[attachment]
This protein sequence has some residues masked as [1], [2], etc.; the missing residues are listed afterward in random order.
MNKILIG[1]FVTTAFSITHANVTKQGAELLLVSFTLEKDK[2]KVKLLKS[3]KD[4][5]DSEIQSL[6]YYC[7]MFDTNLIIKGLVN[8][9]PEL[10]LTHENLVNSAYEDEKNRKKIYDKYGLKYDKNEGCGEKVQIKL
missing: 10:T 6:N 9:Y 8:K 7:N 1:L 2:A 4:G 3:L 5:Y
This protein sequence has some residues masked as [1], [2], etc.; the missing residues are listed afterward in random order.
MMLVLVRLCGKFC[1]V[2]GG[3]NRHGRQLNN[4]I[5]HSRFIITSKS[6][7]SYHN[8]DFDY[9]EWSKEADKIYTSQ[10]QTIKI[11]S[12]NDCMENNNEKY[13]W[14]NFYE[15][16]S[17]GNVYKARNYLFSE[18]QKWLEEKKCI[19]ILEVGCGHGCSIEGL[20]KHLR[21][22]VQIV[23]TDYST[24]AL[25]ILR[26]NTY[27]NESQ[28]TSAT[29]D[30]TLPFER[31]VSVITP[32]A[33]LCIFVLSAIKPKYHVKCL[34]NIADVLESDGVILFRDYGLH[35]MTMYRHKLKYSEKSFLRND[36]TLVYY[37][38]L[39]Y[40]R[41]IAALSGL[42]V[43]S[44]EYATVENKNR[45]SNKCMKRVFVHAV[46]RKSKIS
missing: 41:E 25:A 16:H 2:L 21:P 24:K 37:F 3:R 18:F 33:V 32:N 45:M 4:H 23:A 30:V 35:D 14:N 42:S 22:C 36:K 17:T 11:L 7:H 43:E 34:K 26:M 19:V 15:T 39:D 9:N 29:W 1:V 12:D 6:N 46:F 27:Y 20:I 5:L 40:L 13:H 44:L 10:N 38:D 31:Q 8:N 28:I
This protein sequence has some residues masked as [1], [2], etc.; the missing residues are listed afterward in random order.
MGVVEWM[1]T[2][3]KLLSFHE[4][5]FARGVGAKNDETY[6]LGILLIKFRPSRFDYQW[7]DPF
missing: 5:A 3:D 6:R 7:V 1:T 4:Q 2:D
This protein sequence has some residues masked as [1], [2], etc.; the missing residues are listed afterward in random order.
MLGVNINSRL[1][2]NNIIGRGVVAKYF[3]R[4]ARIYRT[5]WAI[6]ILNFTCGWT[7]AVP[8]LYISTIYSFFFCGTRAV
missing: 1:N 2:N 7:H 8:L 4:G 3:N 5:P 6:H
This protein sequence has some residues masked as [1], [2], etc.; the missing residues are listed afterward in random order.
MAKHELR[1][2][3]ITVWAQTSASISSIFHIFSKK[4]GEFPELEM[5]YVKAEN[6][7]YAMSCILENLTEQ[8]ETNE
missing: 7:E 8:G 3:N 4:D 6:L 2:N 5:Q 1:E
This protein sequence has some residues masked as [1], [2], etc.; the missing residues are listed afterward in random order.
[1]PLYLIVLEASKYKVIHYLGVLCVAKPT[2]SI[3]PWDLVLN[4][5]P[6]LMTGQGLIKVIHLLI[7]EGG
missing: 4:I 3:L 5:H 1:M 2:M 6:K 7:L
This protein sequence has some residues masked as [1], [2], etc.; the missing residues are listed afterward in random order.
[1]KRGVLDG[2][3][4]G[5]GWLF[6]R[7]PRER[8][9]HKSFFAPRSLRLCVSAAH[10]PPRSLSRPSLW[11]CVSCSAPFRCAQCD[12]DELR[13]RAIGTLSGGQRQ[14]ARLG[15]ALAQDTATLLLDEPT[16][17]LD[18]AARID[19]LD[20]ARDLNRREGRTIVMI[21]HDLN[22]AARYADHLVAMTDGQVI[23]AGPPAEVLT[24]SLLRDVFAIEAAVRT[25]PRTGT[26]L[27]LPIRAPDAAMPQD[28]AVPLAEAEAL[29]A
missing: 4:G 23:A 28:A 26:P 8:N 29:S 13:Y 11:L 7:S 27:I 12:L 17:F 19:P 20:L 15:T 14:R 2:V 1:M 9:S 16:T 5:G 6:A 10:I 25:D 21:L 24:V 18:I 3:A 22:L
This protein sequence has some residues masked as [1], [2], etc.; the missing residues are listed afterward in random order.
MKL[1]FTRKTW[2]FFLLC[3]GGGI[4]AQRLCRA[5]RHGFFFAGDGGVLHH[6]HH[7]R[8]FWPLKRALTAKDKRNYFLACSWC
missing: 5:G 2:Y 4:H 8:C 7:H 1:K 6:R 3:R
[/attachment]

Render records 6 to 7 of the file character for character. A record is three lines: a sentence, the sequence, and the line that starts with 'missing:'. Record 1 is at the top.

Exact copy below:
This protein sequence has some residues masked as [1], [2], etc.; the missing residues are listed afterward in random order.
[1]PLYLIVLEASKYKVIHYLGVLCVAKPT[2]SI[3]PWDLVLN[4][5]P[6]LMTGQGLIKVIHLLI[7]EGG
missing: 4:I 3:L 5:H 1:M 2:M 6:K 7:L
This protein sequence has some residues masked as [1], [2], etc.; the missing residues are listed afterward in random order.
[1]KRGVLDG[2][3][4]G[5]GWLF[6]R[7]PRER[8][9]HKSFFAPRSLRLCVSAAH[10]PPRSLSRPSLW[11]CVSCSAPFRCAQCD[12]DELR[13]RAIGTLSGGQRQ[14]ARLG[15]ALAQDTATLLLDEPT[16][17]LD[18]AARID[19]LD[20]ARDLNRREGRTIVMI[21]HDLN[22]AARYADHLVAMTDGQVI[23]AGPPAEVLT[24]SLLRDVFAIEAAVRT[25]PRTGT[26]L[27]LPIRAPDAAMPQD[28]AVPLAEAEAL[29]A
missing: 4:G 23:A 28:A 26:P 8:N 29:S 13:Y 11:L 7:S 27:I 12:L 17:F 19:P 20:L 15:T 14:R 2:V 1:M 9:S 16:T 5:G 6:A 10:I 25:D 21:L 24:V 18:I 3:A 22:L